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AI for #MeToo: Training algorithms to spot online trolls
Source: California Institute of Technology

Researchers at Caltech have demonstrated that machine-learning algorithms can monitor online social media conversations as they evolve, which could one day lead to an effective and automated way to spot online trolling.

The project unites the labs of artificial intelligence (AI) researcher Anima Anandkumar, Bren Professor of Computing and Mathematical Sciences, and Michael Alvarez, professor of political science. Their work was presented on December 14 at the AI for Social Good workshop at the 2019 Conference on Neural Information Processing Systems in Vancouver, Canada. Their research team includes Anqi Liu, postdoctoral scholar; Maya Srikanth, a junior at Caltech; and Nicholas Adams-Cohen (MS '16, Ph.D. '19) of Stanford University.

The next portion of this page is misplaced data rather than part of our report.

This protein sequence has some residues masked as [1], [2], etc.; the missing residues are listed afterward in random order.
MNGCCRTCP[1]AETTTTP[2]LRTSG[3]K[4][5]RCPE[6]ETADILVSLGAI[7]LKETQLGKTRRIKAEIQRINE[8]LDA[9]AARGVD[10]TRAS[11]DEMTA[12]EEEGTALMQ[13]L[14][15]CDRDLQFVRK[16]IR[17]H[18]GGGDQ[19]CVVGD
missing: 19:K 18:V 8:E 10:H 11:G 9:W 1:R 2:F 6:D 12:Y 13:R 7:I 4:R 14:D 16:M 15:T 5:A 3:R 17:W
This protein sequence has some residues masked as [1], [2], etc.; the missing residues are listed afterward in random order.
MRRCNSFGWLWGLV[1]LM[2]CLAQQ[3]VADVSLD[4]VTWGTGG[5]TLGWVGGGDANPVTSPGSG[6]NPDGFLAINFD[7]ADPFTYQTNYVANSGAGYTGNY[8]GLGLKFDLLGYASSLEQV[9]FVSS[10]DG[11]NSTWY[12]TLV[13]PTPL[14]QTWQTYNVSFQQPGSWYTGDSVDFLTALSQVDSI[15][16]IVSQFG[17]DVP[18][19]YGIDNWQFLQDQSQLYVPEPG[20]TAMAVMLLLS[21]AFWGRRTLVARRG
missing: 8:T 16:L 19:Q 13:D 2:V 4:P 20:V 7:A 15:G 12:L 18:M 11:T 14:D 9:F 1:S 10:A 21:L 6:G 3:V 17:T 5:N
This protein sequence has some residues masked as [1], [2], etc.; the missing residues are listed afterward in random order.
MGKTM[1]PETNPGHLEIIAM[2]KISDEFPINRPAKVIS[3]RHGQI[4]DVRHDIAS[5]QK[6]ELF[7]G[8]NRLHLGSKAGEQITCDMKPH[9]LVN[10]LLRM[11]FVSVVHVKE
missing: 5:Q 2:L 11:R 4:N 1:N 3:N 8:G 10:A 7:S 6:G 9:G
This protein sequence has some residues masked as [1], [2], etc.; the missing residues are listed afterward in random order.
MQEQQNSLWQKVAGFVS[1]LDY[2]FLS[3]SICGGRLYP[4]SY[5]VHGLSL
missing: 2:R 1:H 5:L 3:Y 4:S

"This is one of the things I love about Caltech: the ability to bridge boundaries, developing synergies between social science and, in this case, computer science," Alvarez says.

Prevention of online harassment requires rapid detection of offensive, harassing, and negative social media posts, which in turn requires monitoring online interactions. Current methods to obtain such social media data are either fully automated and not interpretable or rely on a static set of keywords, which can quickly become outdated. Neither method is very effective, according to Srikanth.

"It isn't scalable to have humans try to


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